Finance Bill 2020 – Report stage amendments
29 June: The government has tabled a further series of amendments to the Finance Bill 2020 ahead of its report stage this week. ICAEW’s Tax Faculty provides a summary of the changes and urges further amendments to the clause modifying the statutory residence test in light of COVID-19.
The Finance Bill completed its tenth, and last, Bill Committee stage on 18 June 2020. In that final committee meeting, the clause and Schedule adding the extension of the off-payroll working rules to the private sector were agreed to. The Bill as amended in Committee was published on 19 June 2020.
The report stage of the Finance Bill is scheduled to take place over two days from 1 July and the government has tabled a further series of amendments, covering:
Taxation of coronavirus support payments (New clause 19)
This new clause introduces a new Schedule into the Bill and provides for definitions of the various coronavirus related support schemes to which it applies (including the Coronavirus Job Retention Scheme and the Self-Employed Income Support Scheme). It also allows for secondary legislation to specify further schemes to which the Schedule will apply, as well as to modify the effect of the Schedule in relation to particular scheme.
Protected pension age of members re-employed as a result of coronavirus (New clause 20)
In certain circumstances, people who are a member of a pension scheme may have a protected pension age under that scheme which entitles them to receive pension benefits at an age below the normal minimum pension age, but which can be lost if they are re-employed. This new clause prevents that happening where the only or main reason that the member was returned to work was to help the employer respond to the public health, social, economic or other effects of coronavirus.
Modifications of the statutory residence test in connection with coronavirus (New clause 21)
This new clause modifies the statutory residence test in Schedule 45 to the Finance Act 2013 so that the presence of certain individuals in the UK for purposes connected with coronavirus is discounted for the purposes of determining whether they are resident in the UK in the tax years 2019/20 and 2020/21. It was originally announced in a letter to the head of the Treasury Select Committee on 9 April.
In principle, this clause is welcome so as to prevent people becoming UK resident as a result of the coronavirus lockdown, but the Tax Faculty argues that the amendments do not go far enough to remove the issue that employees who were non-resident under the third automatic overseas test will become resident if they are stuck in the UK and work for more than 30 days here. Equally if they cannot work overseas then they will also fail the test because they will have a significant break from overseas work.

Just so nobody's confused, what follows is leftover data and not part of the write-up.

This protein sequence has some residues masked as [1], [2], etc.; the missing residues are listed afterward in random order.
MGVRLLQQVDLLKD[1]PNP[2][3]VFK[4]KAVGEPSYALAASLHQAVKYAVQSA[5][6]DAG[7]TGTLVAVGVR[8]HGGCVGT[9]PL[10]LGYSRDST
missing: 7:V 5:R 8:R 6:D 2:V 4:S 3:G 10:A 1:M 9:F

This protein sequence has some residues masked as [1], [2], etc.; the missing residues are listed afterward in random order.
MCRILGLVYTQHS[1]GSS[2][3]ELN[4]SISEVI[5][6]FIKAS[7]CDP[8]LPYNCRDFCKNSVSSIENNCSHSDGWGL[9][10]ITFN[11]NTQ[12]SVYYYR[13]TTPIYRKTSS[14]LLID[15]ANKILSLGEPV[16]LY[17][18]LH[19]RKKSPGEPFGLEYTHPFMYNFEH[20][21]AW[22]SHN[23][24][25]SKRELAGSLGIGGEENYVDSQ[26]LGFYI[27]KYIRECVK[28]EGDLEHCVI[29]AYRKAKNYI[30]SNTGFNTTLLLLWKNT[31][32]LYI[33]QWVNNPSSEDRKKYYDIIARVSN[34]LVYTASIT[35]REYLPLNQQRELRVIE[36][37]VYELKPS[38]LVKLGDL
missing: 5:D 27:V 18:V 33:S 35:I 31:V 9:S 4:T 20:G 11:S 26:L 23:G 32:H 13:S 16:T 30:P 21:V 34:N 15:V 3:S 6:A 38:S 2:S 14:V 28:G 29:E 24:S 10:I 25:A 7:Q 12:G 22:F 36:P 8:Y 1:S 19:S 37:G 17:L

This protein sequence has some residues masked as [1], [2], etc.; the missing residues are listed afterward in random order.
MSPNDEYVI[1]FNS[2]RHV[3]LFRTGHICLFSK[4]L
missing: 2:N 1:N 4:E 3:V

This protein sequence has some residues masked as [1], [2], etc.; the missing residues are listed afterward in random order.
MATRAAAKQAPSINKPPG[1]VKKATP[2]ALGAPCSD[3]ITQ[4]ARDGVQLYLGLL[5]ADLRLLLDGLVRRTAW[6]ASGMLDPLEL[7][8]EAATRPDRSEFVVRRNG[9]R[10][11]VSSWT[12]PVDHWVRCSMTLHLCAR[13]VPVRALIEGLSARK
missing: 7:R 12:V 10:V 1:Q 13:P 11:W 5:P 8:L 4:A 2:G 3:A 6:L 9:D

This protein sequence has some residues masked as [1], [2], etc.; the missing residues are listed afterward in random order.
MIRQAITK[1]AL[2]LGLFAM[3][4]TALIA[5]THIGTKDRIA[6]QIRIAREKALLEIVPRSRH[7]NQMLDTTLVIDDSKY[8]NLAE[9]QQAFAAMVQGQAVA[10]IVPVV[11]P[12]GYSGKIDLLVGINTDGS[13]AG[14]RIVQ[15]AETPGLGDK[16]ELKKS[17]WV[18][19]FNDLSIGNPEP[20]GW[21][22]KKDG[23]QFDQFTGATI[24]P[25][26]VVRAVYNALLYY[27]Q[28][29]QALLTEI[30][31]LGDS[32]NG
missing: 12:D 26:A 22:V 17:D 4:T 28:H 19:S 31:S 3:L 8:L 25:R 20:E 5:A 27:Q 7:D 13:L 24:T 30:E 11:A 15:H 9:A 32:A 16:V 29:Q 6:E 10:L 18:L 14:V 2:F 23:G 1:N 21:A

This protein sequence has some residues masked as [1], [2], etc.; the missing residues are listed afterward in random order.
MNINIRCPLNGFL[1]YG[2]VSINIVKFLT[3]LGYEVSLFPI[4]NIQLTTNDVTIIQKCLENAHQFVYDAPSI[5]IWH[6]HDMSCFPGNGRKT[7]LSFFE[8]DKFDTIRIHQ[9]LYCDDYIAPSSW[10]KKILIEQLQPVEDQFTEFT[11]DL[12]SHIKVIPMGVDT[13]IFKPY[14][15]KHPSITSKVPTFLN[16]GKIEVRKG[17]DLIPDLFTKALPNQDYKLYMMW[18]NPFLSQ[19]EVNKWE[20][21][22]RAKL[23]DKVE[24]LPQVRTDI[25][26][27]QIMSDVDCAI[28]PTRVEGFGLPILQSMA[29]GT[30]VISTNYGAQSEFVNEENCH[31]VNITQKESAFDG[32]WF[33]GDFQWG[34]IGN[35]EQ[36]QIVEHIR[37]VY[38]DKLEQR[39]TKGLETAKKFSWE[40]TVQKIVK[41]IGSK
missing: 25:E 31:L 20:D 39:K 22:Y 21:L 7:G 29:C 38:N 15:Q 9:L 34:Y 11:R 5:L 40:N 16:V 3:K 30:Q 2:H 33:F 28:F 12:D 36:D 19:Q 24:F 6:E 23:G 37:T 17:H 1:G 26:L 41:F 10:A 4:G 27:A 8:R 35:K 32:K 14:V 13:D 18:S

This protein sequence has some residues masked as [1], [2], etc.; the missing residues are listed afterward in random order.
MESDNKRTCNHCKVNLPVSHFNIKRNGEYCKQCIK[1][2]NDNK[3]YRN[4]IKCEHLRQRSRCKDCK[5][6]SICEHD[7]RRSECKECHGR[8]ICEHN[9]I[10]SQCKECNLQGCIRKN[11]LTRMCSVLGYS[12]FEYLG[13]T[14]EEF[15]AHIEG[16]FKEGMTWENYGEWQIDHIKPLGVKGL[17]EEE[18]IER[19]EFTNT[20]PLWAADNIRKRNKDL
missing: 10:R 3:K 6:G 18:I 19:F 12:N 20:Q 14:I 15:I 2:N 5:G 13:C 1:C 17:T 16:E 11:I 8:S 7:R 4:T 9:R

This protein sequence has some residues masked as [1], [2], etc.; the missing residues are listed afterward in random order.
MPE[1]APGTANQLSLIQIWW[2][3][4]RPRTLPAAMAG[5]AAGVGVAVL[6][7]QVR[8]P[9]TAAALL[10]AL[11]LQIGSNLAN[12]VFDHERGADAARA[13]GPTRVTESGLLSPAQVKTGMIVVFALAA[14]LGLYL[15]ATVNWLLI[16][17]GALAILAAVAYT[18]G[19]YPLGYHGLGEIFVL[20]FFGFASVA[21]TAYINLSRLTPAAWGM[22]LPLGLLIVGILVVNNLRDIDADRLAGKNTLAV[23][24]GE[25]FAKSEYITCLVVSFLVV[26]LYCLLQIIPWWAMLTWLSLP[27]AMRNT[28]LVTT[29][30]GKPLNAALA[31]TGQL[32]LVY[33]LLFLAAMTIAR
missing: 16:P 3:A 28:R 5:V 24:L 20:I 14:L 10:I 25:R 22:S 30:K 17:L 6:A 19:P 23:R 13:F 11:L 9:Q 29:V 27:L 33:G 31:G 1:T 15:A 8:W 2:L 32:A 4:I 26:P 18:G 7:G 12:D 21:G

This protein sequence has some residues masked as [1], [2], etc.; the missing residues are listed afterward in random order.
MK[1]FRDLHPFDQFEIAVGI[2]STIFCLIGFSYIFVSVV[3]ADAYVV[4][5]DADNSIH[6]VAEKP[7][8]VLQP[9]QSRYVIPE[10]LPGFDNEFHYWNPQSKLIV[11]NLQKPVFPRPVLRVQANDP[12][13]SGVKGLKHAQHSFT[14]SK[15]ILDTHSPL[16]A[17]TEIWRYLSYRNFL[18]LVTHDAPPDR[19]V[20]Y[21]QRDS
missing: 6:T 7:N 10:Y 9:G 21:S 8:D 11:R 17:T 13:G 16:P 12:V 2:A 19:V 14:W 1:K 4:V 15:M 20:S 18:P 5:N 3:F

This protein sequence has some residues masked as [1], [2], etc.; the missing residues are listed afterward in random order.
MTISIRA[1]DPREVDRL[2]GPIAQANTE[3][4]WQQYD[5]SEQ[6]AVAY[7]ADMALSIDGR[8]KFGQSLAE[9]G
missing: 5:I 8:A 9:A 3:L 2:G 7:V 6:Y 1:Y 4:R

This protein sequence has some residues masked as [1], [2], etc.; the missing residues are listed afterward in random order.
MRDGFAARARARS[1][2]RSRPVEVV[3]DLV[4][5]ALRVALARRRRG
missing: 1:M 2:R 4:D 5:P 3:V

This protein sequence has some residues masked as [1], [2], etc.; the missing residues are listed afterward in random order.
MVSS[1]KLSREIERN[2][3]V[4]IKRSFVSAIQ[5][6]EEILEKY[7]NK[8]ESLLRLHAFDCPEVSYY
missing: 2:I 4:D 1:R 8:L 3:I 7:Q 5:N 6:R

Being taxable on the work they perform in the UK is reasonable, but becoming taxable on worldwide income while they may remain resident in the overseas country they were working in and hope to return to is not. This will greatly increase their compliance costs as they may need to deal with the interaction of the UK and the overseas tax regime on worldwide income. In the Tax Faculty’s view, this new clause should be amended to relax the 30 workday and significant break conditions.
Future Fund: EIS and SEIS relief (New clause 22)
This new clause prevents Enterprise Investment Scheme (EIS) and Seed Enterprise Investment Scheme (SEIS) relief from being withdrawn or reduced for the purposes of income tax and capital gains tax in cases where an individual enters into a convertible loan agreement under the Future Fund with a company and subsequently receives value from the company under the agreement.
The Future Fund is a scheme operated by the British Business Bank plc on behalf of the government which will issue convertible loans between £125,000 to £5m to innovative companies which are facing financing difficulties due to the coronavirus outbreak.
Interest on unpaid tax in case of disaster etc of national significance (New clause 23)
This new clause amends s135, Finance Act 2008 to enable HM Treasury to specify in an order which payments of tax and other liabilities that are deferred by agreement during a period of national disaster or emergency will not attract interest or surcharges. This is to allow for the deferral of VAT payments to be free from interest and surcharges.
Exceptional circumstances preventing disposal of interest in three year period (New clause 24)
Following a written ministerial statement on 3 June, this new clause amends the stamp duty land tax provisions in Sch 4ZA, Finance Act 2003 to provide that, where a person purchases a dwelling intending it to be their only or main residence, the three-year period within which a major interest in the previous dwelling must be disposed of to be able to obtain a refund of the higher rate SDLT may be extended to a longer period if, because of exceptional circumstances, the interest was not disposed of in that three-year period.
HGV road user levy (New clause 25)
This new clause provides that HGV road user levy is not chargeable in respect of the period of 12 months beginning with 1 August 2020. It provides that where the levy has been paid in respect of a non-UK heavy goods vehicle in respect of the exempt period, a rebate can be claimed.
Enterprise management incentives (EMI): disqualifying events (New clause 32)
This new clause provides that a disqualifying event for the purposes of relief under the EMI scheme does not occur in relation to an individual in relation to incentives as a result of the individual taking leave, being furloughed or working reduced hours because of coronavirus disease. This fills in the blank on the treatment of EMI schemes from HMRC’s employment-related securities bulletin issued on 8 June.